4.4.0.8 Legislation requires that the method for determining the amount to be set aside by the Health Board should be included in the Integration Scheme (Section 1(3).

4.4.0.9 It is recommended that the consumption of hospital services by partnership populations should be determined by analysis of hospital activity and cost information.

4.4.0.10 Activity

Hospital activity is recorded on Health Board hospital patient administration systems (PAS) which are based on the individual record of each inpatient hospital episode. This data, aggregated to locality and partnership level, should be used to identify the hospital activity and capacity used by patients for each partnership; the data can be obtained from either:

  • Local Health Board information teams; or
  • National Services Scotland (NSS), which produce these datasets for each partnership through the Health and Social Care Data Integration& Intelligence Project (HSCDIIP).

4.4.0.11 It is recommended that an average of three years of activity is used to scope partnership consumption for the first year of the strategic plan.

4.4.0.12 Cost

Attaching a £ value to activity can be achieved in a number of ways, for example:

  • Blue book admission or bed day rates;
  • Local Costing methodologies;
  • NSS patient level costing (PLICS) available through HSCDIIP.

4.4.0.13 It is a local decision as to which method is used, however it is recommended that a consistent method is used for all partnerships in a Health Board area.

Should cross boundary functions be included in the set aside budget?

4.4.0.14 Yes; where material; the set aside budget should include the resources for the in scope hospital services used by the partnership population in all Health Boards.

4.4.0.15 Alternatively, where the Local Authority is the host partner, the respective cross boundary flow budget may be included in the payments to the Local authority.

How should 'fair share' information be used?

4.4.0.16 Using historical consumption as a starting point inevitably builds in any existing inequity of resource use in the historic position. It is difficult to avoid this without causing immediate destabilisation. Over time, issues of equity can be considered by Health Boards and may be addressed through their subsequent allocations to partnerships.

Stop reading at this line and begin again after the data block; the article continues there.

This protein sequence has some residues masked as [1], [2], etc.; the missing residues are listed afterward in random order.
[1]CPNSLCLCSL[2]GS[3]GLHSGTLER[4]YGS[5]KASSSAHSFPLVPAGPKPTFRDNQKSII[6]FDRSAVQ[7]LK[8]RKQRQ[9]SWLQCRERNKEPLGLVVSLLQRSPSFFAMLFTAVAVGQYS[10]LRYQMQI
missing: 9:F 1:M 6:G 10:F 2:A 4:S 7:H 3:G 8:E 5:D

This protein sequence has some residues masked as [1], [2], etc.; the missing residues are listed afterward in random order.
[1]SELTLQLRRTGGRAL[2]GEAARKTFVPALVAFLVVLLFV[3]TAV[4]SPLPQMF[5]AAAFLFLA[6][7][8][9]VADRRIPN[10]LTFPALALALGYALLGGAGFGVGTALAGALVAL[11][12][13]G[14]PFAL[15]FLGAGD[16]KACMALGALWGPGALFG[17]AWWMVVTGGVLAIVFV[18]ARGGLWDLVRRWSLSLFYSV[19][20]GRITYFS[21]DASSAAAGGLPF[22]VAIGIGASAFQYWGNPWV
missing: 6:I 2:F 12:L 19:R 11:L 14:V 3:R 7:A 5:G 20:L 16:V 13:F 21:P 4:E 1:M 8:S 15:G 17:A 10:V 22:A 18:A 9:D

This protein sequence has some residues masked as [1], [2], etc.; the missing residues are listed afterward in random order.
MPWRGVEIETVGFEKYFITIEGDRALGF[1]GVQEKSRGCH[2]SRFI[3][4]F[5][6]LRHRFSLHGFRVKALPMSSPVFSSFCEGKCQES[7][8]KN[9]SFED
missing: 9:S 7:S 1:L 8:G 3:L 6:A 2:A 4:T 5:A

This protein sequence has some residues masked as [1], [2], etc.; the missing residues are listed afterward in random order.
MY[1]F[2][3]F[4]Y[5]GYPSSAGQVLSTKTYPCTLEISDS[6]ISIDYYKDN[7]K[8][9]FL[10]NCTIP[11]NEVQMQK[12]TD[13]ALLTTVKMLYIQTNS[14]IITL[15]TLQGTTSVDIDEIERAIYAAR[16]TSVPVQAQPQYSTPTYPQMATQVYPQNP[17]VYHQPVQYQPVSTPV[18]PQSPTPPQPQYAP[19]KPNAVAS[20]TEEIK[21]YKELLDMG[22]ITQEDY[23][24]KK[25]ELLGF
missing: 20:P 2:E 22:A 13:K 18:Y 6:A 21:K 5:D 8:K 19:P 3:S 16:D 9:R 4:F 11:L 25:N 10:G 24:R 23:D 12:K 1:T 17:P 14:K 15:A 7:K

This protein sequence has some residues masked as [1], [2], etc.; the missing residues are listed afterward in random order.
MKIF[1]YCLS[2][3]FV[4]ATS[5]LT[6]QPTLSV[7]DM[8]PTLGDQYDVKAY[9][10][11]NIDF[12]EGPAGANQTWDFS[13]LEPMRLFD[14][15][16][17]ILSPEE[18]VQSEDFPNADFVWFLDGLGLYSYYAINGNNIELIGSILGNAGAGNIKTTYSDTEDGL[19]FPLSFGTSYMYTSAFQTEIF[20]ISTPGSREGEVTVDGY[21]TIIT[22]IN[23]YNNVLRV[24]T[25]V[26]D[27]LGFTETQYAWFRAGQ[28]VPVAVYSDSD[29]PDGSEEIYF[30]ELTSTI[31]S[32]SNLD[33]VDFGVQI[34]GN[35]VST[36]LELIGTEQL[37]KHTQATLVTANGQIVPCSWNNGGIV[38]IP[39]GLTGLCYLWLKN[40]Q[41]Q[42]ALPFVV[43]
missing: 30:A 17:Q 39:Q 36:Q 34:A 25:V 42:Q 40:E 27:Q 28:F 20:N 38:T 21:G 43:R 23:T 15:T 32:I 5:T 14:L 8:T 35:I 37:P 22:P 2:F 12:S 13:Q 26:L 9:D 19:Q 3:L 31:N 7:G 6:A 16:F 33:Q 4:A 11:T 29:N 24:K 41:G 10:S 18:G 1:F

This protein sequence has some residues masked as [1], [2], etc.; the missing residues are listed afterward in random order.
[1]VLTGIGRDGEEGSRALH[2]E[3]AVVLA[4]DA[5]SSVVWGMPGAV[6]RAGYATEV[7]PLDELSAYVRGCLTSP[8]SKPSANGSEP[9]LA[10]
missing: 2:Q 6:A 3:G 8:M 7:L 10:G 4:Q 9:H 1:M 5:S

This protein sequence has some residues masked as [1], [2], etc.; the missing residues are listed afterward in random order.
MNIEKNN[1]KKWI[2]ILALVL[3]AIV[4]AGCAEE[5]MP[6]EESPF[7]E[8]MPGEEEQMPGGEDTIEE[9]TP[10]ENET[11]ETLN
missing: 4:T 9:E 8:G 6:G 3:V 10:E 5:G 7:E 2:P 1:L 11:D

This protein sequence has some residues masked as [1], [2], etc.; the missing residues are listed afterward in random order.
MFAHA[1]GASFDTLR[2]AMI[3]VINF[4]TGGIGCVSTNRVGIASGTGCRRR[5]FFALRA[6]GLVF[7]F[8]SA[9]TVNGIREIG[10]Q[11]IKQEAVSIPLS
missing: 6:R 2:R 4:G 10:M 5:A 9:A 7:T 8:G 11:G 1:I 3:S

4.4.0.17 It is recommended that partnerships use fair share information based on the National Resource Allocation Committee (NRAC) methodology available from NSS (through the HSCDIIP project) for benchmarking partnership expenditure.

How should the financial consequences of planned changes in capacity be determined?

4.4.0.18 Strategic Planning will be a cyclical process of Analyse, Plan, Do and Review and this will likely involve a two stage process for developing cases for change: from considering initial proposals to full inclusion in locality and strategic plans. This will require cost and activity information at different levels of detail, depending on whether consideration is of an outline case or a full case proposal.

4.4.0.19 It is recommended that practical and easily used cost information is made available to stakeholders to enable outline cases to be developed.

4.4.1.20 It is recommended that detailed estimates of the effect of change proposals should be developed and reflected in the financial plan underpinning the Strategic Plan. This should set out the capacity and resource levels required for the set aside budget for the partnership/locality populations. This should be based on an agreed implementation plan with assumptions for:

  • Activity changes based on demographic change;
  • Agreed activity changes from new interventions;
  • Cost behaviour;
  • Hospital efficiency and productivity targets;
  • An agreed schedule for timing of resource released/additional resource.